For Immediate Release: April 1, 2015
Contact: Stephanie Morris
Historic Day for Early Childhood Educators:
IOM Report Recommendations Are a Critical Step
to Elevate the Early Childhood Profession
Early childhood educators working with young children birth through age 8 have an unprecedented opportunity to shape the future of their profession. A seminal report released today, “Transforming the Workforce for Children Birth Through Age 8: A Unifying Foundation,” from the Institute of Medicine and National Research Council, recognizes the diverse attributes that define the early childhood education profession and the multiple pathways that exist for those entering into and advancing within the field.
“This report marks an important day for early childhood educators,” said Rhian Evans Allvin, Executive Director of the National Association for the Education of Young Children (NAEYC). “I believe our time has come and that it is up to all of us in the early childhood education field to exhibit the courage and leadership it will take to attract and retain the most effective educators. This report provides an excellent blueprint for what it will take to get there.”
The 13 recommendations rest on a solid foundation of research, policy, and practice and are closely aligned with key elements of NAEYC’s new Strategic Direction, released in November 2014. They recognize the science of how young children learn, the sophistication that is required to ensure educational excellence, and the systems approach necessary to support young children and early childhood educators on multiple fronts.
The report also asserts that there must be a set of agreed-upon skills and competencies that all early childhood educators must know and be able to perform—a principle that drives NAEYC’s professional preparation standards, higher education accreditation, the Workforce Designs Policy Blueprint, and a new initiative funded by the Kellogg Foundation to expand the breadth and depth of existing higher education options and develop a national early educator recruitment and retention campaign.
“These recommendations have a significant and direct bearing on NAEYC’s work, from our accreditation system (for early childhood education programs and for higher education programs) to our policy and advocacy work to our professional development resources and publications,” continued Allvin. “And with close to 300 Affiliates located throughout the country at the state and local levels, we are well poised and enthusiastic to help implement the recommendations in this report to effect change.”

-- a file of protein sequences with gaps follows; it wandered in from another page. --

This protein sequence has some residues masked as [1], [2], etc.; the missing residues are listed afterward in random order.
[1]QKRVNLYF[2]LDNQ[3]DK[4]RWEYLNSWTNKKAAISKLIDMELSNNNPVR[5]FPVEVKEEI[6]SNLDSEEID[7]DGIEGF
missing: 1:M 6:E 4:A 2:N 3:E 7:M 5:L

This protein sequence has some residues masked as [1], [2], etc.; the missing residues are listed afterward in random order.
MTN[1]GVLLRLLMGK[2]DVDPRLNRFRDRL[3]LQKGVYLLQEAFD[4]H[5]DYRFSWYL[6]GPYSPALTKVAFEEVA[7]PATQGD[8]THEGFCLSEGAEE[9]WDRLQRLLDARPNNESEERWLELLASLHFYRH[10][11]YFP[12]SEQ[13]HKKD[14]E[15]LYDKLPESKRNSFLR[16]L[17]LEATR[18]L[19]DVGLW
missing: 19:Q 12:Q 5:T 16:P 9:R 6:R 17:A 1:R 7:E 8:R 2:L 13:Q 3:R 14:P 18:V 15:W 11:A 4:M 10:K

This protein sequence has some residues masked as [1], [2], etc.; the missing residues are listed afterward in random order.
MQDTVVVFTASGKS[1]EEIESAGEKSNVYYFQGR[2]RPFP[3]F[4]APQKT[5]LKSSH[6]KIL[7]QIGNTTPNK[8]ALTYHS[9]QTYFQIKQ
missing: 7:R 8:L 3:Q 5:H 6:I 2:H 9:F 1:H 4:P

The report includes key recommendations to align teacher competencies with early learning science, another area that will be a major focus for NAEYC in the year ahead. These recommendations (listed below) provide the foundation for an elevated, well-compensated early childhood profession that is responsible for providing high-quality learning experiences for all young children birth through age 8.
The more than 570-page report includes the following key recommendations:
Recommendation 1: Strengthen competency-based qualification requirements for all care and education professionals working with children from birth through age 8.
Recommendation 2: Develop and implement comprehensive pathways and multiyear timelines at the individual, institutional, and policy levels for transitioning to a minimum bachelor’s degree qualification requirement, with specialized knowledge and competencies, for all lead educators working with children from birth through age 8.
Recommendation 3: Strengthen practice-based qualification requirements, including a supervised induction period, for all lead educators working with children from birth through age 8.
Recommendation 4: Build an interdisciplinary foundation in higher education for child development.
Recommendation 5: Develop and enhance programs in higher education for care and education professionals.
Recommendation 6: Support the consistent quality and coherence of professional learning supports during ongoing practice for professionals working with children from birth through age 8.
Recommendation 7: Develop a new paradigm for evaluation and assessment of professional practice for those who work with children from birth through age 8.
Recommendation 8: Ensure that policies and standards that shape the professional learning of care and education leaders (elementary school principals and directors in early care and education settings) encompass the foundational knowledge and competencies needed to support high-quality practices for child development and early learning in their organizations.
Recommendation 9: Improve consistency and continuity for children from birth through age 8 by strengthening collaboration and communication among professionals and systems within the care and education sector and with closely related sectors, especially health and social services.
Recommendation 10: Support workforce development with coherent funding, oversight, and policies.
Recommendation 11: Collaboratively develop and periodically update coherent guidance that is foundational across roles and settings for care and education professionals working with children from birth through age 8.
Recommendation 12: Support comprehensive state- and local-level efforts to transform the professional workforce for children from birth through age 8.
Recommendation 13: Build a better knowledge base to inform workforce development and professional learning services and systems.
Founded in 1926, the National Association for the Education of Young Children is the largest and most influential advocate for high-quality early care and education in the United States.